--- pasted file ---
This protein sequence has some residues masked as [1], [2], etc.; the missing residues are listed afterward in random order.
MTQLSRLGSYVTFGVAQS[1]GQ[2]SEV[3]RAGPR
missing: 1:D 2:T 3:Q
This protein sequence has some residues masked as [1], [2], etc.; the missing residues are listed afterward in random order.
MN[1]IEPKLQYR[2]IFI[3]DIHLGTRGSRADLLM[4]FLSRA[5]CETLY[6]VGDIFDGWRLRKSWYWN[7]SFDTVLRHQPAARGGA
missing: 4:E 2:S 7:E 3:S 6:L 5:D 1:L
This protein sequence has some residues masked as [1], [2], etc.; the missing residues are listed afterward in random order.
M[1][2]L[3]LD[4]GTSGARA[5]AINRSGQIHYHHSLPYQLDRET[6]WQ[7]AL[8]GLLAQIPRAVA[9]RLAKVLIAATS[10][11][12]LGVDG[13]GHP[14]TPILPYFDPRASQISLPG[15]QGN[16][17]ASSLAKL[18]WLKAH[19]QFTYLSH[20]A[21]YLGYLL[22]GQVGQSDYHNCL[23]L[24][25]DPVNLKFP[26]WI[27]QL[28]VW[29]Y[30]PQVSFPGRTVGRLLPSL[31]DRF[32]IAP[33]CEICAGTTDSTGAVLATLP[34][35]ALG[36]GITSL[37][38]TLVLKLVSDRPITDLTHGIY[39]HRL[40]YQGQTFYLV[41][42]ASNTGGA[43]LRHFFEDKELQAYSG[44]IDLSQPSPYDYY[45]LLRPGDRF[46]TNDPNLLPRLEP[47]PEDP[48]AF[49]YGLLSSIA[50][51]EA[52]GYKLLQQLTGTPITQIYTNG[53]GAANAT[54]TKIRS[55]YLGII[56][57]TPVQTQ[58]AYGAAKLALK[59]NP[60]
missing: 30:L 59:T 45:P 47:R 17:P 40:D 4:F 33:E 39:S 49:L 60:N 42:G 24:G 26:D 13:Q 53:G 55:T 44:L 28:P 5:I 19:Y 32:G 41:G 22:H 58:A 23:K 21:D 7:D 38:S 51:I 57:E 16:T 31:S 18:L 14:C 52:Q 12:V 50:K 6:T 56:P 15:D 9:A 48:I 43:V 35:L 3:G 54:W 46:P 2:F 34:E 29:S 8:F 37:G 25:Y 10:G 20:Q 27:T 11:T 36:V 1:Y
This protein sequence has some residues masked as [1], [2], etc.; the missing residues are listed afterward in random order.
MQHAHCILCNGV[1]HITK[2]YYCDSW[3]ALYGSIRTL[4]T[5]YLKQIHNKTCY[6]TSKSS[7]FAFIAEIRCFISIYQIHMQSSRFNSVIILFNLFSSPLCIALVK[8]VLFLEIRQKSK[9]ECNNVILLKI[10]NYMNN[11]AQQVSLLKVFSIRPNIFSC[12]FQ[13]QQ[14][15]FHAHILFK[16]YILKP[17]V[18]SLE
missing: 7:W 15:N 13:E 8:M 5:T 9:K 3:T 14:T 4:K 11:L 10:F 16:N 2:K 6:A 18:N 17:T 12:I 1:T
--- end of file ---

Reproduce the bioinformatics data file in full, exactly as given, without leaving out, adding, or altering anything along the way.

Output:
This protein sequence has some residues masked as [1], [2], etc.; the missing residues are listed afterward in random order.
MTQLSRLGSYVTFGVAQS[1]GQ[2]SEV[3]RAGPR
missing: 1:D 2:T 3:Q
This protein sequence has some residues masked as [1], [2], etc.; the missing residues are listed afterward in random order.
MN[1]IEPKLQYR[2]IFI[3]DIHLGTRGSRADLLM[4]FLSRA[5]CETLY[6]VGDIFDGWRLRKSWYWN[7]SFDTVLRHQPAARGGA
missing: 4:E 2:S 7:E 3:S 6:L 5:D 1:L
This protein sequence has some residues masked as [1], [2], etc.; the missing residues are listed afterward in random order.
M[1][2]L[3]LD[4]GTSGARA[5]AINRSGQIHYHHSLPYQLDRET[6]WQ[7]AL[8]GLLAQIPRAVA[9]RLAKVLIAATS[10][11][12]LGVDG[13]GHP[14]TPILPYFDPRASQISLPG[15]QGN[16][17]ASSLAKL[18]WLKAH[19]QFTYLSH[20]A[21]YLGYLL[22]GQVGQSDYHNCL[23]L[24][25]DPVNLKFP[26]WI[27]QL[28]VW[29]Y[30]PQVSFPGRTVGRLLPSL[31]DRF[32]IAP[33]CEICAGTTDSTGAVLATLP[34][35]ALG[36]GITSL[37][38]TLVLKLVSDRPITDLTHGIY[39]HRL[40]YQGQTFYLV[41][42]ASNTGGA[43]LRHFFEDKELQAYSG[44]IDLSQPSPYDYY[45]LLRPGDRF[46]TNDPNLLPRLEP[47]PEDP[48]AF[49]YGLLSSIA[50][51]EA[52]GYKLLQQLTGTPITQIYTNG[53]GAANAT[54]TKIRS[55]YLGII[56][57]TPVQTQ[58]AYGAAKLALK[59]NP[60]
missing: 30:L 59:T 45:P 47:R 17:P 40:D 4:F 33:E 39:S 49:L 60:N 42:G 24:G 26:D 13:Q 53:G 55:T 44:L 28:P 5:I 19:Y 32:G 41:G 22:H 58:A 23:K 21:D 7:D 38:S 51:I 57:E 16:T 31:S 18:L 14:C 52:Q 12:V 50:K 6:T 56:P 15:D 9:A 48:I 43:V 35:L 3:G 54:W 46:P 2:F 34:E 29:S 8:F 37:G 25:Y 10:G 20:Q 27:T 11:T 36:V 1:Y
This protein sequence has some residues masked as [1], [2], etc.; the missing residues are listed afterward in random order.
MQHAHCILCNGV[1]HITK[2]YYCDSW[3]ALYGSIRTL[4]T[5]YLKQIHNKTCY[6]TSKSS[7]FAFIAEIRCFISIYQIHMQSSRFNSVIILFNLFSSPLCIALVK[8]VLFLEIRQKSK[9]ECNNVILLKI[10]NYMNN[11]AQQVSLLKVFSIRPNIFSC[12]FQ[13]QQ[14][15]FHAHILFK[16]YILKP[17]V[18]SLE
missing: 7:W 15:N 13:E 8:M 5:T 9:K 3:T 14:T 4:K 11:L 10:F 16:N 2:K 6:A 18:N 17:T 12:I 1:T